Bertony Faustin didn't set out to be Oregon's first black winemaker. He just wanted to make good wine. But the disbelief that often comes when customers realize a black man owns the winery has worn on him. "People are always surprised. Everybody assumes that ... I am not the winemaker," said the 43-year-old, who four years ago opened Abbey Creek Winery about 20 miles northwest of Portland. "The image of the winemaker is an old white guy. To see that it's a black man, it takes people aback."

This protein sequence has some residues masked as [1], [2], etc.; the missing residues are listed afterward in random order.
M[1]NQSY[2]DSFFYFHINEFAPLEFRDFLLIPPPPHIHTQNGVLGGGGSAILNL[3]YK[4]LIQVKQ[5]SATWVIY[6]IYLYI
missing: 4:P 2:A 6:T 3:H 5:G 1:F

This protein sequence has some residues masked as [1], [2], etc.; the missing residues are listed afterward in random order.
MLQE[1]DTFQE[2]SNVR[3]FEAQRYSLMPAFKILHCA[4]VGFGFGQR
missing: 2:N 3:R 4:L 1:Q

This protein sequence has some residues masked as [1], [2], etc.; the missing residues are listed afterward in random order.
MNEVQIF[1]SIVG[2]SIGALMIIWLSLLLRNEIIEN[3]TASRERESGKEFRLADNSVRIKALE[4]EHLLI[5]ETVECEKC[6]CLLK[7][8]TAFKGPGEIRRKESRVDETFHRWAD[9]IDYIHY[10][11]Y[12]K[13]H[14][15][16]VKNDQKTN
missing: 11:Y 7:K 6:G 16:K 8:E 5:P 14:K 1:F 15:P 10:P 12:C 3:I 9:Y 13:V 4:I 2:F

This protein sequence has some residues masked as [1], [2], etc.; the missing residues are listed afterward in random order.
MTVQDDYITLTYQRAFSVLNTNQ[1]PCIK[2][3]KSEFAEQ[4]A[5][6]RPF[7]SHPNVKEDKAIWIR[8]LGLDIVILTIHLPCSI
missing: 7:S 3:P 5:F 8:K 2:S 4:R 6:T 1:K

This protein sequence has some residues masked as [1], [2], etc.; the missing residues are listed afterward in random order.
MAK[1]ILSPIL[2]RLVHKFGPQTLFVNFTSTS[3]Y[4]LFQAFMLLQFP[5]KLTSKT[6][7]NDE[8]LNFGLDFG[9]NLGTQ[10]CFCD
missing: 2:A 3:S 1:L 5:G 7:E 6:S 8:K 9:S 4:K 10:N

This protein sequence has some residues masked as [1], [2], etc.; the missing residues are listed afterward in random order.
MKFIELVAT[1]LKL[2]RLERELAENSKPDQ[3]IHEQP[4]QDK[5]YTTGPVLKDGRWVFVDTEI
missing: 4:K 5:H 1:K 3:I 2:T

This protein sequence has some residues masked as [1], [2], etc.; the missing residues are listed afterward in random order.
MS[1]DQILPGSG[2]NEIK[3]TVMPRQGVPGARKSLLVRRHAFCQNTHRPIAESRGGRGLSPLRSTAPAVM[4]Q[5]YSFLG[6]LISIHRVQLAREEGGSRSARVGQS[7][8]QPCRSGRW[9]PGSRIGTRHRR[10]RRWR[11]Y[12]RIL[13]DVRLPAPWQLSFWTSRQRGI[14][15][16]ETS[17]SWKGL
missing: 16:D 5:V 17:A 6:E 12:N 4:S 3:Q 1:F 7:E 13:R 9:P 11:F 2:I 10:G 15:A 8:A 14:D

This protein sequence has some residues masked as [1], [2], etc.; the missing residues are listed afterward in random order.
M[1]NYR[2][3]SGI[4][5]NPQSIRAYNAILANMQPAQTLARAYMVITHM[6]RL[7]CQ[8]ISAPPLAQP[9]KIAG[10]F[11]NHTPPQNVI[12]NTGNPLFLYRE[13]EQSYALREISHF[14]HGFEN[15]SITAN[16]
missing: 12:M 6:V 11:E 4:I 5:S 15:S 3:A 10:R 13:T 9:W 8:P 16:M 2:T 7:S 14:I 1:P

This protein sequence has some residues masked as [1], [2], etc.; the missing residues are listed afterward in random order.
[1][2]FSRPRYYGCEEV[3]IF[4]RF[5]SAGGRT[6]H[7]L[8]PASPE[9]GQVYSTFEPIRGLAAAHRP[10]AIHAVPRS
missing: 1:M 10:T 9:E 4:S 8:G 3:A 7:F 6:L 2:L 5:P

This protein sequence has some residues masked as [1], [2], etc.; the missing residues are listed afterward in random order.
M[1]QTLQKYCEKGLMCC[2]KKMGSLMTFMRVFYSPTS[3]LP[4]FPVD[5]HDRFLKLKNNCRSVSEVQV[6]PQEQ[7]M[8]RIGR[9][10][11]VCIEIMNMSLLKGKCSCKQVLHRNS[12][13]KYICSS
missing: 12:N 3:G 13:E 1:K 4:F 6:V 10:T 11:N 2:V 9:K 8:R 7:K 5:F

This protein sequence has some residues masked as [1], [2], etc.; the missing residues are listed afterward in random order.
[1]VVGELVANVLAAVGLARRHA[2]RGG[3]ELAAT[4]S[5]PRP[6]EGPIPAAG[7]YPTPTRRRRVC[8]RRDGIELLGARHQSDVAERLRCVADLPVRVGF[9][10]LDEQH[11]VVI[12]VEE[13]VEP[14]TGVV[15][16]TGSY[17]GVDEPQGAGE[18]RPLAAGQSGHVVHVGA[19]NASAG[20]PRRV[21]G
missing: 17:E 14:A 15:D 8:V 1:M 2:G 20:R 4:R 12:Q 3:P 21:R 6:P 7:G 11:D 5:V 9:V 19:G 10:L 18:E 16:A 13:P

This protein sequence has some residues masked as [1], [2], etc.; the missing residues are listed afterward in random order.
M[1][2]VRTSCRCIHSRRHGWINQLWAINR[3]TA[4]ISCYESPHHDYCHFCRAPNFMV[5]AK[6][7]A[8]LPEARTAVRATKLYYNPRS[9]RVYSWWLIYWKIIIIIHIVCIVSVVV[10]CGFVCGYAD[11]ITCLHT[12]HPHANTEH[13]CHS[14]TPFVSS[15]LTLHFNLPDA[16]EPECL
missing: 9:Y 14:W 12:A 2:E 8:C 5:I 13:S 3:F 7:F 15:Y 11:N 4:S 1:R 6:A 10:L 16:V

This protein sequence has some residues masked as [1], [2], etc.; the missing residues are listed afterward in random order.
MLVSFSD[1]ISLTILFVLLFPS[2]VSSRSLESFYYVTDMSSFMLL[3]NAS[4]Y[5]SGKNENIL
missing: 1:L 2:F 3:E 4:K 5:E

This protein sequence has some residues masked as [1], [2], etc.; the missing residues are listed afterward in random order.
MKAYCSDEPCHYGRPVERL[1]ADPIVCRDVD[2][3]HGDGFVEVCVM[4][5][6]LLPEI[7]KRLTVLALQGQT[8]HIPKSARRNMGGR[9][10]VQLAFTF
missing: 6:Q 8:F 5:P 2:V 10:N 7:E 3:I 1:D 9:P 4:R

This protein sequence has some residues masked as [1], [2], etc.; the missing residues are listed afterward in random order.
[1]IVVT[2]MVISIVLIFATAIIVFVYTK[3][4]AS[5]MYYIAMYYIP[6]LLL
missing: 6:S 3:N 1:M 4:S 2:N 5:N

The industry's stereotype, Faustin said, is one of status and racial homogeneity — photographs in wine publications feature manicured homes, expensive tasting rooms and white families touting well-bred pedigrees. Yet, more African-Americans and other minorities are increasingly making and drinking fine wine and wine-tasting clubs for African -Americans have proliferated. The shift, many experts say, is making the industry less elitist and attracting a diversity of customers, but comes with its own challenges.